“Movement is life. Life is a process. Improve the quality of the process and you improve the quality of life itself.” -Moshe Feldenkrais
This time of year I usually like to write about “New Year, new you” possibilities through Feldenkrais study. While I want to share that message with you for 2013, this year I’d also like to share some personal thoughts I’ve had about renewal over these last few weeks.
My wife Jen and I and our sons Henry and Ari just welcomed a new family member! Zelda Ruth Strauss-Klein was born on December 8th. We have much to be thankful for: mother and baby are both healthy, and all of us are falling in love with little Zelda. As I hold and love baby Z and think of life stretching out in front of this squirming, vital, tiny infant, I feel a renewed awareness of primary responsibilities we all have to ourselves, our families, and our communities–responsibilities to create a safe, supportive, sustaining environment in which we can grow and thrive, and discover and share our gifts.
Times of renewal have always moved me deeply. The excitement of the new year, the arrival of each new season, the beginning of a new day after much-needed rest, watching my children experience for the first time something I have enjoyed…. Whatever aspect of life it occurs in, a sense of change and renewal offers me the clarity of a fresh perspective, new opportunities and purpose, and refreshed hope for the future.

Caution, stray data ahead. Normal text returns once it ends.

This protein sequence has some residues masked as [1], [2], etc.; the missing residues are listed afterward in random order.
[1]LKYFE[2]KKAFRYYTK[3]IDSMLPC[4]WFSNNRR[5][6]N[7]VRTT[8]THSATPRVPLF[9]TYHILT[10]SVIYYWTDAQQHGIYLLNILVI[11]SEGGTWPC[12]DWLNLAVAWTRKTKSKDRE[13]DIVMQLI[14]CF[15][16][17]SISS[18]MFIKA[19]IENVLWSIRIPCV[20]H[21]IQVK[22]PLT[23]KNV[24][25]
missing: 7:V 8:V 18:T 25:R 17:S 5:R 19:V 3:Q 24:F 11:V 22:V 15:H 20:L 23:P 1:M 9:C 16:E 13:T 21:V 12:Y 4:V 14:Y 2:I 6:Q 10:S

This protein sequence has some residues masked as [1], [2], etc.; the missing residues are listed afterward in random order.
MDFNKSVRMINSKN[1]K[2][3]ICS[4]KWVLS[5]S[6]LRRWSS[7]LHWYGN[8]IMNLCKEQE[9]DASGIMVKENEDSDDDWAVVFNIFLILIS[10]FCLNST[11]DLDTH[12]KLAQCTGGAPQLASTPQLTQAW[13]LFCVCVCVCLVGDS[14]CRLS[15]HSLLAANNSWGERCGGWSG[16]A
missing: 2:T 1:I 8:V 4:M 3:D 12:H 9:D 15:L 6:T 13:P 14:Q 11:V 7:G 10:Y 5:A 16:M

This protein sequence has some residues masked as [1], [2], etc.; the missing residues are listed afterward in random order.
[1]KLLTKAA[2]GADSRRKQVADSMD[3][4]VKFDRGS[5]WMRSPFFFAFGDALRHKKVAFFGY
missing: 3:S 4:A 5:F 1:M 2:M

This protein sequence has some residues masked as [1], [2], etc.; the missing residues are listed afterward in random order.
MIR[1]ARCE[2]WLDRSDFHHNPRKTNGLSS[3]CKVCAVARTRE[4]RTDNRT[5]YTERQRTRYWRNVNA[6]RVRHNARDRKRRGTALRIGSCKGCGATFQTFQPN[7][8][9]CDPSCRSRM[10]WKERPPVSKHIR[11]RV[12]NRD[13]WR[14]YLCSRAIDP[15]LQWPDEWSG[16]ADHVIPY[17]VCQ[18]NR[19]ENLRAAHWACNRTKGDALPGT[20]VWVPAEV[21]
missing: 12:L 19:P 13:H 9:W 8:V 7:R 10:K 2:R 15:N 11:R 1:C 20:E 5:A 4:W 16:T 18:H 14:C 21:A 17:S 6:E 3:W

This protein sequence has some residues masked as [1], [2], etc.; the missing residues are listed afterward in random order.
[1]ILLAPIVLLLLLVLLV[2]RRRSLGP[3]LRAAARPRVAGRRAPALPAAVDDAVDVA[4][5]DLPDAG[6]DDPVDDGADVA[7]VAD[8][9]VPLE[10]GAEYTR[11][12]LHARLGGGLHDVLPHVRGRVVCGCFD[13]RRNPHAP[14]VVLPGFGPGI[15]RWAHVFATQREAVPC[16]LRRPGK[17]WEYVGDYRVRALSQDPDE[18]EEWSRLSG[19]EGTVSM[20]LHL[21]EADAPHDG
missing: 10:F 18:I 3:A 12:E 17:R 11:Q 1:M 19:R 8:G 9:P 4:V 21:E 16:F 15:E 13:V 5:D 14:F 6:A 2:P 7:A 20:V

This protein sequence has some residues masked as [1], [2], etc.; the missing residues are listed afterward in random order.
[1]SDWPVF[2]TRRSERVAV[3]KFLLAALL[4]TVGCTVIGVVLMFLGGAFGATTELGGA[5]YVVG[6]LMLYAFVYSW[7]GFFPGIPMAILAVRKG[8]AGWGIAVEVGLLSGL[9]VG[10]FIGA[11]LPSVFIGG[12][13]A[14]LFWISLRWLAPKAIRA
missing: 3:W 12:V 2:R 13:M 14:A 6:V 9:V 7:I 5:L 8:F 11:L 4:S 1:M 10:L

My attraction to renewal is in large part what drew me originally to the Feldenkrais Method. Thirteen years later, with each lesson I study or teach I am still as excited and humbled as I was when I first discovered Feldenkrais. I’ve learned that making time and quiet to reflect on the quality of my activities automatically improves them. I’ve learned that my sense of comfort and discomfort is meant to be a guide in life, not a side-effect of life. I’ve learned to create a safe and supportive internal environment for my own learning, where spontaneous renewal becomes possible. And I’m still thrilled by the sense of improvement and new learning each lesson offers!
So, as I hold and love our squirming, squawking, snuggling three-week-old Zelda it’s easy to remember these things we all need in order to renew ourselves: a safe, supportive, sustaining environment in which we can grow and thrive, and discover and share our gifts. It’s a natural fatherly duty to help create that for Zelda.
And it’s the purpose of Feldenkrais, a tremendous privilege, and a great joy to help create that environment for my students!
I hope you’ll continue or begin to explore Feldenkrais learning in 2013–in class, in one-to-one lessons, and even on your own.
Happy New Year!